“King to b5.” Deo moved his pieces to stay on light squares, only moving them to dark squares when escorted by the king. Hege’s last bishop was on a dark square. It was useless.
“K to e8. Why did you ask what I thought was false about this world?”
“Pawn to d6.”
“B to h4.”
“Pawn to d7.” Pawn in line to capture black king. “Check.”
“K to e7.” Hege could only play the mouse, retreating and hoping for a chance mistake to prevent Deo’s victory.
“King to c5. What a human believes is false reveals more about them than what they believe is true.”
“B to g5.”
“King to d5.”
“B to h4.” Hege’s last bishop danced around in vain.
“Pawn to c4.”
“So what of you Deo, what is false about this world to you? B to g5.”
Deo’s pawn army took their time approaching Hege’s end of the board where they could receive promotions, careful to never step on a black square without the king escorting them. “Pawn to c5.”
“B to h4.” Hege had never seen such a playstyle, where the king puts itself at risk for the pawns.
Deo looked at his hands. “These are false. King to e5.”
“B to f2. Your hands?”
“Pawn to f6.” Pawn in line to capture the black king. “Check. The work of mankind, of every singular person. That is the lie of this world. ”
“K to f7. How so?”
“Humans do not know their own hands. The print of the fingers, the lines of the palm, the ridges and indentations scattered across the appendage in morphogenetic randomness. The things that humans work with… they do not know their hands therefore all that they do is false. But what else do humans not know? Pawn to d8. Knight me.” The newly promoted knight was in line to capture Hege’s king. “Check.”
Hege did not want to surrender. If he lost he’d never get another opportunity to own Deo. “K to f8.”
“King to d5.”
“B to h4. This ambition of yours, how will you see it through?”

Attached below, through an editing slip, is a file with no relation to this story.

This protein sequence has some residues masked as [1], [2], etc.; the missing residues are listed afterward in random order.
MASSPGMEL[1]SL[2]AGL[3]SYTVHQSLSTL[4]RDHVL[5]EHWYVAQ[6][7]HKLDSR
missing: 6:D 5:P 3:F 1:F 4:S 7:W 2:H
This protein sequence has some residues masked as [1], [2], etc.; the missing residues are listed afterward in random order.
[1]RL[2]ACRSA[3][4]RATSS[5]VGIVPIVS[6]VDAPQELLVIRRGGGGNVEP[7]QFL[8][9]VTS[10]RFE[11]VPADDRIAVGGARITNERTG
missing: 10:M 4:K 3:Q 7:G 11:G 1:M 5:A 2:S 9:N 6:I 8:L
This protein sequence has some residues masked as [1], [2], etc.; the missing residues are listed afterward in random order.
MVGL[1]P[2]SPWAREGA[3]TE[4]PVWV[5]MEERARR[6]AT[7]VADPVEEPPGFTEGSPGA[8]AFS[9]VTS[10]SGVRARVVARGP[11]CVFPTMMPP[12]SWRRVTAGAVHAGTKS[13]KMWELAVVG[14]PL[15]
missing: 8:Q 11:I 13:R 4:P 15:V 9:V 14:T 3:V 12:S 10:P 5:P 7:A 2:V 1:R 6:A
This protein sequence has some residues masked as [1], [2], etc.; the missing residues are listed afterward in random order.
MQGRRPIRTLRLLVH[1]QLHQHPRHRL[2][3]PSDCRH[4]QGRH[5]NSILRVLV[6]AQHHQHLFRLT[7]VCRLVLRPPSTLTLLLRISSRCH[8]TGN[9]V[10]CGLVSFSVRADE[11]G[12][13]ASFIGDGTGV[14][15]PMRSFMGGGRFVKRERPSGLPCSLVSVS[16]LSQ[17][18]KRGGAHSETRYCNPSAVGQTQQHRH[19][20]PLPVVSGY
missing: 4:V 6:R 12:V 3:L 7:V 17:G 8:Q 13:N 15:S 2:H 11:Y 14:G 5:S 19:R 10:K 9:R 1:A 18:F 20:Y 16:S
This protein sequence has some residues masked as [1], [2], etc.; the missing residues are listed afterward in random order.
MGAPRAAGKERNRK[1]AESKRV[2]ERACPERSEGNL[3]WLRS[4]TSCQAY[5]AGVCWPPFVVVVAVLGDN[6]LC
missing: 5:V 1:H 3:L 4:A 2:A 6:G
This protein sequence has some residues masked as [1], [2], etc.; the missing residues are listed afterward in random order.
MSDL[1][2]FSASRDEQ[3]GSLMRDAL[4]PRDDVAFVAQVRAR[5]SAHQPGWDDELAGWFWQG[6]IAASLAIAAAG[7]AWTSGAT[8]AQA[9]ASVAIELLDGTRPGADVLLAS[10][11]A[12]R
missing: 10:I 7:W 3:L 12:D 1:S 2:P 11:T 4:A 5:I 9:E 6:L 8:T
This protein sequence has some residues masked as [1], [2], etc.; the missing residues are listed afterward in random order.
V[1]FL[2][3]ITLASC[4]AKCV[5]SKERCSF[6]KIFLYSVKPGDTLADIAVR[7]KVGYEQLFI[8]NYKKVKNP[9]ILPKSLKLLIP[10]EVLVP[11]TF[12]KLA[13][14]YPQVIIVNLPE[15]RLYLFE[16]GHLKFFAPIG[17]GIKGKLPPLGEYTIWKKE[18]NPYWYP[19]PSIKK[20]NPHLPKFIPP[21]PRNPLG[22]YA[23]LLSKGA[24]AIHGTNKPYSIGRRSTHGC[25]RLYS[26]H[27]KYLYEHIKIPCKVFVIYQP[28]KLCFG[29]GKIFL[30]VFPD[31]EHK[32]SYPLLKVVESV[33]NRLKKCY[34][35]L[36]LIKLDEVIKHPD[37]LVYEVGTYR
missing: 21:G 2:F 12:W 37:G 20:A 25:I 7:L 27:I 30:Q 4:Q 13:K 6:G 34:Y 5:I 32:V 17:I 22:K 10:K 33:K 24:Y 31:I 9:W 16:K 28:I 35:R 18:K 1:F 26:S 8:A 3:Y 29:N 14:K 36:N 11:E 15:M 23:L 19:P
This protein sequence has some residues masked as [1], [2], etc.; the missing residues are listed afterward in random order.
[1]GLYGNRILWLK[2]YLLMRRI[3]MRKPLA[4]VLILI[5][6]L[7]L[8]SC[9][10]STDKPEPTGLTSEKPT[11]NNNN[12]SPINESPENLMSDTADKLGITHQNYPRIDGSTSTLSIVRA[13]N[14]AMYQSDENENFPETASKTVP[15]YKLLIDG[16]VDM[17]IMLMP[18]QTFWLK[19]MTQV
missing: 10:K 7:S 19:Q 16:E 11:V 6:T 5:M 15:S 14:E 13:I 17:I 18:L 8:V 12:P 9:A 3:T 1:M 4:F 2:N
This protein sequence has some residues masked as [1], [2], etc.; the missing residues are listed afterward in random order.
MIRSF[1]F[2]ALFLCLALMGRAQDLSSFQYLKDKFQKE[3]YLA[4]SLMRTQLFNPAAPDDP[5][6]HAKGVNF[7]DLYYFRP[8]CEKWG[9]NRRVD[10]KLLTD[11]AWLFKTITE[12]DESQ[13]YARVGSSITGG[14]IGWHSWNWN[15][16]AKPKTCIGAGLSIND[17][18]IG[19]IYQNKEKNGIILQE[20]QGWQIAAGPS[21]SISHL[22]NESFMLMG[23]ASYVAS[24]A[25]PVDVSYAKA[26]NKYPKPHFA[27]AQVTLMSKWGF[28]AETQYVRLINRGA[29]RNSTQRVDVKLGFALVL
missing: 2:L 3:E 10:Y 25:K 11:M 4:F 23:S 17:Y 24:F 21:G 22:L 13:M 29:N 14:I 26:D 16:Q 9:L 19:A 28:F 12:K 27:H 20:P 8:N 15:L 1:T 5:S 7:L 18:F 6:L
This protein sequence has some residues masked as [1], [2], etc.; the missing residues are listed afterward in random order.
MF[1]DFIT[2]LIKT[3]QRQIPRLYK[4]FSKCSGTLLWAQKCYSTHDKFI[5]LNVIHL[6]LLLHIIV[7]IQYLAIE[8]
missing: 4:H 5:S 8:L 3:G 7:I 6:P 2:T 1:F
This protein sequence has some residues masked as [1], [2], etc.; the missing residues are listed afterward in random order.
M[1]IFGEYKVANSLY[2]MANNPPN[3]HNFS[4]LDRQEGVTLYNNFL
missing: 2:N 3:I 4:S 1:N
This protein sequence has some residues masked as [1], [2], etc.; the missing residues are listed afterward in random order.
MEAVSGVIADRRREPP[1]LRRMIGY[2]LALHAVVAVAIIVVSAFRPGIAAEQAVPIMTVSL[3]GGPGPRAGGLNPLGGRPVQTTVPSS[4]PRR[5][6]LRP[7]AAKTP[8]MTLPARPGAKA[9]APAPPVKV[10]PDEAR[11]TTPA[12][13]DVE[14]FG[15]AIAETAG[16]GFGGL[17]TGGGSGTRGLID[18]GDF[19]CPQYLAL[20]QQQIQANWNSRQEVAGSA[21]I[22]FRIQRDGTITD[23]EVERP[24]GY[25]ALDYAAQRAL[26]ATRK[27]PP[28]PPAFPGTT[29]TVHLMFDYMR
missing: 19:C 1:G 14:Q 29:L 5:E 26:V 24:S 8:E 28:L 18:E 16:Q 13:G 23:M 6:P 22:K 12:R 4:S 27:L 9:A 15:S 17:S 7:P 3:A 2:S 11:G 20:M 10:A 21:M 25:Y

“Pawn to c7.” Deo thought for a second. “I’m going to conquer Ophir.”
“B to f6.” White pawn captured. Hege managed to take out one more pawn. “The whole city? My but that is ambitious!”
“Is there anything about this game that makes you believe I’m not capable? Knight to e6.”
Hege would be lying to himself if he thought differently. Logically he knew a game of chess was not indicative of someone’s ability to conquer a city but there were variables here that disregarded logic. The specific chess set they played with, the Aspect, those macabre eyes, that miserable philosophy… “K to e7.”
“Pawn to c8. Rook me. I want you to join me, Hege. I will need an able chancellor, an administrator to run this city. To use chess as an apt metaphor, you will be my king.”
“King eh? K to f7. It’s an interesting proposition. If you fail I will lose everything I have been building for my entire life. I am assuming you have no following nor funds.”
“Perhaps everything you have built in your life has allowed you this opportunity, to be at this teahouse, the teahouse I happened to break into. And if I succeed you will be the most powerful man in Ophir, under me. Pawn to c6.”
“Don’t get me wrong. I am open minded and as is the requirement of this city, a risk-taker, though I am not sold on the serendipity of our encounter. B to h4.”
“However you choose to explain what draws people together, you will be glad for it, I think. I offer you life, Hege, for it is mine to give and take. Pawn to c7.”
“B to e1. After our game concludes, come with me to my district. We can discuss things further there.”
“Very well. Rook to a8.”
“B to a5.”
“Pawn to c8. Bishop me.”